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Greene v. Access Services Inc.

United States District Court, D. Utah, Central Division

September 6, 2017


          Evelyn J. Furse Magistrate Judge.



         Pro se litigant Cedric Greene sues Defendant Access Services Inc. on behalf of his wife, Valerie Stephen. (See Dkt. Nos. 3, 5.) Mr. Greene seeks $50, 000 in damages for an Access Services driver's alleged collision with Ms. Stephen as she was attempting to enter the driver's vehicle. (See Dkt. No. 3.)

         The case was assigned to United States District Court Judge Clark Waddoups, who then referred it to United States Magistrate Evelyn J. Furse under 28 U.S.C. § 636(b)(1)(B). (Dkt. No. 4.) On July 17, 2017, Judge Furse issued a Report and Recommendation recommending that this action be dismissed for lack of subject matter over the case, improper venue, and lack of standing. (Dkt. No. 6.)

         Mr. Greene filed an objection to Judge Furse's Report and Recommendation. (Dkt. No. 9.) In the objection, Mr. Greene asserts that he is “proceeding under the sports term and law of professional sports within the meaning of the collective bargaining agreement.” (Id. at 2.) Mr. Greene claims he is an “unrestricted free agent” and asks that the court “maintain jurisdiction of this case under the ‘soft cap' exception, ” which “will overshadow the jurisdiction subject that is mentioned in the report just like the ‘soft cap exception' allow [sic] for NBA teams to exceed the salary cap.” (Id.) He states that proceeding under “collective bargaining rules” and “sports law . . . gives more flexibility to the two sides . . . .” (Id. at 3.) He also notes that “the cause of action that we have prepared for this matter is one that can be used in state or federal court . . . .” (Id.) Finally, Mr. Greene analogizes his request to proceed as an “unrestricted free agent” under collective bargaining rules and “sports law” to the Republicans' use of the “‘skinny repeal' to present their case, ” arguing that “if they can use the ‘skinny repeal' term to present their case we have reasons to believe that we can have our litigant proceeding under sports law and rules to present our case.” (Id. at 4.)

         Mr. Greene is not new to this district or to the jurisdictional issues identified by Judge Furse. He has filed at least twelve actions in this district since June 2016, including this case.[1] At least ten of those cases have now been dismissed for lack of subject matter jurisdiction, and several of those dismissals have been affirmed by the Tenth Circuit on appeal.[2] In light of Mr. Greene's prior litigation history in this district, he is well on notice that he must plead a basis for a federal court's subject matter jurisdiction in any given action.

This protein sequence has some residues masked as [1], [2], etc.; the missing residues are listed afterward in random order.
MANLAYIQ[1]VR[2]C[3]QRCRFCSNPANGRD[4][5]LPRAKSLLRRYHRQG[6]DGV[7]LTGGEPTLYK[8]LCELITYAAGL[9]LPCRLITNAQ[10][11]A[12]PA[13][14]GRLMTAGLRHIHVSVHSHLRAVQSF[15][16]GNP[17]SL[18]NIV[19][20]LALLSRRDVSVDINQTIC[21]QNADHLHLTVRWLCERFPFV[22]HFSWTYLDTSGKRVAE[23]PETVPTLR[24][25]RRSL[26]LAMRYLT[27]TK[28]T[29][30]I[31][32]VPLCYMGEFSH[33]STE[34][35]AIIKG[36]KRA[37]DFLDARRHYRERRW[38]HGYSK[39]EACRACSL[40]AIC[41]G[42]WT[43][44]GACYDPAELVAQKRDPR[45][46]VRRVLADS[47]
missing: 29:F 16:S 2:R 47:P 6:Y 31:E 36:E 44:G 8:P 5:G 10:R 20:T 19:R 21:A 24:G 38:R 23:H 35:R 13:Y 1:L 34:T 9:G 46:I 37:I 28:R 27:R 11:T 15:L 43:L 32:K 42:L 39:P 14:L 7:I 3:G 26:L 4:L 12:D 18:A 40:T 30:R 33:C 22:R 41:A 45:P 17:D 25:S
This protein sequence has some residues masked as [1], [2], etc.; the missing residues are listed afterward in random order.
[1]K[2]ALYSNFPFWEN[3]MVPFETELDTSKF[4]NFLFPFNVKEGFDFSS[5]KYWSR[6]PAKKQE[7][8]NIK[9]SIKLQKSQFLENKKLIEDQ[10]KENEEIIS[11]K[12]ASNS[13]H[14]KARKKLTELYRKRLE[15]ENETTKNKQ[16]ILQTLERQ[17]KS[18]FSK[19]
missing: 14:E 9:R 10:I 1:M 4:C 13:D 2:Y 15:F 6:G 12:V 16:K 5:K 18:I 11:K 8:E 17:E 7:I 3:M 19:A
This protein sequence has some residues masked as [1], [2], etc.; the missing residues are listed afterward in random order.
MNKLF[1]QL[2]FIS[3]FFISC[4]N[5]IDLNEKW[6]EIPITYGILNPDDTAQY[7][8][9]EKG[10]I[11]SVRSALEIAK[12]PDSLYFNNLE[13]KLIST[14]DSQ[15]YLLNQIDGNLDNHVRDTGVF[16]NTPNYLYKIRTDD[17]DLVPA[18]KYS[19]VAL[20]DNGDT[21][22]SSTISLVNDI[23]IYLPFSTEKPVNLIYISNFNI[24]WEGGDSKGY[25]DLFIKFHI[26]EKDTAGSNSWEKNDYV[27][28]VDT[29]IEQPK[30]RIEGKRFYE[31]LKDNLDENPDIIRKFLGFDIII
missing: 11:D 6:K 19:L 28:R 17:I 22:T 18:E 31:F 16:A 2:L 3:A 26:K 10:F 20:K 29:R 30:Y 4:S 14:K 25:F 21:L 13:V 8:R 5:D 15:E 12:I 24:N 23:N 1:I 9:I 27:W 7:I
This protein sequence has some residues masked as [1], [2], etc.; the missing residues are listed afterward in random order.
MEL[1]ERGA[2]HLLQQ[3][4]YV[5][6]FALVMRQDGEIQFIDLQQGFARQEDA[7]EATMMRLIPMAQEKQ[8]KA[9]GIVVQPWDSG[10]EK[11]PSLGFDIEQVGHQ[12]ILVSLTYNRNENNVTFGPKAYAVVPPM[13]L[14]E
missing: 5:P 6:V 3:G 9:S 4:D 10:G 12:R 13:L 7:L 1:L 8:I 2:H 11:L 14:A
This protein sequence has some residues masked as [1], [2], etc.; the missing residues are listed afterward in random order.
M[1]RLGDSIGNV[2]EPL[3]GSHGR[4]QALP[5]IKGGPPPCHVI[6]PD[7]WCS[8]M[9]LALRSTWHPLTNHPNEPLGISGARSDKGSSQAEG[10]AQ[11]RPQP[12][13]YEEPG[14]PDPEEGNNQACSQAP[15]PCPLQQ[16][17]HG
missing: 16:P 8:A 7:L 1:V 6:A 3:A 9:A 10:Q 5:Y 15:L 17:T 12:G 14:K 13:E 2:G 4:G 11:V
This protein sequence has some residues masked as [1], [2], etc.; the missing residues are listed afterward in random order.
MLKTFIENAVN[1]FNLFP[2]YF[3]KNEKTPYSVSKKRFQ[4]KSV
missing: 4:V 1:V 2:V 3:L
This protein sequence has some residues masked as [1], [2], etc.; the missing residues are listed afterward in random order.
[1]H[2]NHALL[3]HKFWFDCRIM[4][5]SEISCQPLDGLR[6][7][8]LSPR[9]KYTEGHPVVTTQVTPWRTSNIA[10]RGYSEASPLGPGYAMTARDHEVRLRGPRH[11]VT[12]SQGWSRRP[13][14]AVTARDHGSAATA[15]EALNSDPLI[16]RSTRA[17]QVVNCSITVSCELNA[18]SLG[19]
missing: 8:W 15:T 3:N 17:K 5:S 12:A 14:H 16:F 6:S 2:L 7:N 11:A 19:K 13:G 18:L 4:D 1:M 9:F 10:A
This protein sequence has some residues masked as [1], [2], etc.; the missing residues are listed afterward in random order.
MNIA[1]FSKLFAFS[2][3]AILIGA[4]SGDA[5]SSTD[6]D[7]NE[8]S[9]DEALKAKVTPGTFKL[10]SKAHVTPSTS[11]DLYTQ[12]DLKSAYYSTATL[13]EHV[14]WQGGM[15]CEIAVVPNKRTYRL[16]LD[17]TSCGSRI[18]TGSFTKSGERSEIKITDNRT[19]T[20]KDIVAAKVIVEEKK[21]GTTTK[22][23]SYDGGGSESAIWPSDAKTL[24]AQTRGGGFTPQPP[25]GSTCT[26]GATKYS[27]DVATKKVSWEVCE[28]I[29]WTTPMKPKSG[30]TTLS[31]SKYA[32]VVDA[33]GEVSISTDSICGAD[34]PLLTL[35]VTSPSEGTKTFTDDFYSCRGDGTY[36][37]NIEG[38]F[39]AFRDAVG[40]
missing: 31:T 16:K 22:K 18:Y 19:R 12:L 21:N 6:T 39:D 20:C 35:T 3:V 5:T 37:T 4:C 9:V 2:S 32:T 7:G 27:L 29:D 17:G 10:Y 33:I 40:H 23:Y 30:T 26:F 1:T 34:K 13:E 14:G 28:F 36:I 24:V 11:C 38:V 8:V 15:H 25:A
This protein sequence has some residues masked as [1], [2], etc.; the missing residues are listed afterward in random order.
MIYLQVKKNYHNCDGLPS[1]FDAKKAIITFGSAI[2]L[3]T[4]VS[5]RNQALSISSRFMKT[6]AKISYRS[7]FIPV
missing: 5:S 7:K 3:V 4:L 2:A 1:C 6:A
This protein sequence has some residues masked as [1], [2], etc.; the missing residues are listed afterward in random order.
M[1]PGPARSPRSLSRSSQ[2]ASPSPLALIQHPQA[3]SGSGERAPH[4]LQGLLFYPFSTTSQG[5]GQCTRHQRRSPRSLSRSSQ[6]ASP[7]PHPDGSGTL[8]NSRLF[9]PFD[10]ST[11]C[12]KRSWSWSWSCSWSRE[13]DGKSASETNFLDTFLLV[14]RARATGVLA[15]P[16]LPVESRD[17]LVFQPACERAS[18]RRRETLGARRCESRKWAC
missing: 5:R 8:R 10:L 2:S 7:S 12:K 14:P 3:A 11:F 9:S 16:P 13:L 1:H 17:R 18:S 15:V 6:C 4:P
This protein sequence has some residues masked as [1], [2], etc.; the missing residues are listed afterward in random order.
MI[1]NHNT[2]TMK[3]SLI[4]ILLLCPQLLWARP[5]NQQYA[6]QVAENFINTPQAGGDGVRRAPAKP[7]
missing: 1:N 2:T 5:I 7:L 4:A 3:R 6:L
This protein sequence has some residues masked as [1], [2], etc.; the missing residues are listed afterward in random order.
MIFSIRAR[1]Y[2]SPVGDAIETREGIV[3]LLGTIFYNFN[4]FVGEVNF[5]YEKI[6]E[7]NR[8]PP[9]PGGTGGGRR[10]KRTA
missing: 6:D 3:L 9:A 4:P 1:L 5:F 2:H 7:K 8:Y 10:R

The Tenth Circuit has explained to Mr. Greene, in several orders affirming dismissal of his complaints for lack of jurisdiction, the following principles underlying a federal court's assertion of subject matter jurisdiction:

Federal courts “have an independent obligation to determine whether subject matter jurisdiction exists, even in the absence of a challenge from any party.” Arbaugh v. Y&H Corp., 546 U.S. 500, 514 (2006). A court must dismiss a case upon concluding that it lacks subject-matter jurisdiction. Fed.R.Civ.P. 12(h)(3). The party asserting subject-matter jurisdiction must overcome a presumption against jurisdiction. Kokkonen v. Guardian Life Ins. Co. of Am., 511 U.S. 375, 377 (1994).
The basic statutory grants of federal subject-matter jurisdiction are contained in 28 U.S.C. §§ 1331 and 1332. Section 1331 provides for federal-question jurisdiction, § 1332 for diversity of citizenship jurisdiction. A party invokes § 1331 jurisdiction by pleading a colorable claim “arising under” the Constitution or laws of the United States. See Bell v. Hood, 327 U.S. 678, 681-85 (1946). A party invokes § 1332 jurisdiction by demonstrating that the parties have diverse citizenship and that the claim exceeds $75, 000. See 28 U.S.C. § 1332(a); Arbaugh, 546 U.S. at 513.

E.g., Greene v. Sprint Nextel Corp., No. 16-4133, ___ F. App'x ___, 2017 WL 2557059, at *1 (10th Cir. June 13, 2017).

         Here, Mr. Greene's Complaint asserts no basis for this court to exercise subject matter jurisdiction. (See Dkt. No. 3.) The Complaint raises no apparent federal question or diversity jurisdiction. See Whitelock v. Leatherman, 460 F.2d 507, 514 (10th Cir. 1972) (“A federal court's jurisdiction must clearly appear from the face of a complaint.”). Even so, Judge Furse liberally reads the Complaint to assert state law tort claims. The court agrees with Judge Furse that such claims do not raise federal question jurisdiction. Nor does the Complaint meet the requirements of diversity jurisdiction. Mr. Greene includes no citizenship allegations as to any of the parties in the Complaint and he seeks damages in an amount below the threshold statutory requirement.

         The court will not entertain Mr. Greene's assertion that jurisdiction could be waived or “overshadowed” by his proceeding under “sports law” or the NBA's “collective bargaining rules.” A federal court's jurisdiction is defined and limited by Congress and statute, not the NBA. “Federal courts are courts of limited jurisdiction; they are empowered to hear only those cases authorized and defined in the Constitution which have been entrusted to them under a jurisdictional grant by Congress.” Henry v. Office of Thrift Supervision, 43 F.3d 507, 511 (10th Cir. 1994). A party cannot waive or forfeit a lack of subject-matter jurisdiction. Arbaugh, 546 U.S. at 514.[3]

         Therefore, the court ADOPTS the Report and Recommendation with respect to the jurisdictional issue, (Dkt. No.6), and DISMISSES Mr. Greene's action for lack of subject matter jurisdiction. Because the court determines that it lacks subject matter jurisdiction ...

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